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Opinion With the Slammer worm network security becomes literally a matter of life and death. Where do we go from here, asks Tim Mullen?

Three hundred and seventy-six bytes.

That's all there was to "Slammer," 376 bytes. When you think about it, it's amazing that a piece of code could have wreaked such havoc on the Internet and caused such widespread system failure -- at about the size of two paragraphs of this column.

What is even more amazing is that this worm was a success in the first place. Many layers of our security model had to fail for Slammer, or "Sapphire" as eEye dubbed it, to make it as far as it did: Not only did there need to be a large installation of un-patched SQL/MSDE boxes in use, but they also needed to be reachable over the Net on UDP 1434.

As usually, the worm starts and ends with the unpatched available system. Every major worm we have seen exploited a known vulnerability in a service, be it Nimda, Slapper, Slammer or Code Red. Code Red was supposed to be a wake-up call, but it is obvious that many hit "snooze," rolled over, and went back to sleep.

And this time, it cost us.

General Internet congestion is always expected for a worm like this, but the peripheral effects of Slammer caught many by surprise. They caught me by surprise. Financial institutions and government bodies were affected by this worm. I was skeptical of mainstream media reports of Slammer's infestation of a 911 emergency response system, so I contacted the reportedly hard-hit Bellvue, WA center directly. The conversation was sobering. According to an operator in the dispatch center, the worm forced them to switch to manual systems. If a non-trivial emergency event had occurred during this period -- a car pileup or a major fire or explosion -- there would have been a "most definite" risk to human life due to process delays and system unavailability.
I don't like it, you don't like it, but the truth is we will be stuck with the "install now, patch later" model for quite some time.
According to this official, someone could have died.

Like many others, I had taken the threat of "cyber-terrorism" with a large grain of salt. But where the interdependencies of multiple systems connected to the Internet make it possible for a worm to shut down normal operations of an emergency dispatch center by accident, it does make me wonder what could happen if someone launched a coordinated attack on purpose.

So, what needs to change?

Least Privilege

Obviously, we need more secure software in the first place -- and not just from Microsoft; all software manufacturers ship vulnerable software. Resist the urge to blame Redmond for this one. You didn't buy SQL Server because it is "secure", you bought it because it is a kickass database engine that allows you to more easily and efficiently manage business processes and data so you can be more profitable. Like all software, it is just a tool, and we are responsible for making sure it is properly used and properly secured in our environment.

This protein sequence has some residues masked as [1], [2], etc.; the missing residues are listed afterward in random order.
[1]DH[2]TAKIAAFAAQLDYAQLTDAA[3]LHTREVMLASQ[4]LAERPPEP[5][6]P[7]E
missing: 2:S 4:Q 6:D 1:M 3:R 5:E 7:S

I don't like it, you don't like it, but the truth is we will be stuck with the "install now, patch later" model for quite some time, and we need to accept that and get good at it.

While we still need a better way to manage patches and updates, that is only part of the solution. Slammer showed us that worms can be as much of an infrastructure problem as they can be for Internet-facing systems. Remember, this was not just a server worm: it also infected workstations running un-patched versions of MSDE. And we all know that when it comes to riding on the Patch Train, desktop software is seated in the caboose.

That is why the concept of "least privilege" is so important. Had more firewalls been configured to "deny all and allow only needed" services as opposed to the "open it up and block what you know is bad" model, this worm would not have been a problem. (To that degree, I was surprised to see that Slammer did not set the source port to 53 in order to look like a DNS response and slip through even more firewalls. Small favors.)

You can bet that your security people know this. The problem is that most management teams don't give IT the resources it needs to do its job, or the power to set and enforce policy when it comes to securing the services your business units dictate must be available.

So, as it is with most issues, this all comes down to people and money. If you want your systems to be secure, you need to get the right people, you need to let them do their jobs, and you need to be prepared to pay for it.

This will become evident when security exposures start making businesses lose customers. I just hope we figure it all out before someone loses something much more precious.

© SecurityFocus Online

Timothy M. Mullen is CIO and Chief Software Architect for AnchorIS.Com, a developer of secure, enterprise-based accounting software.

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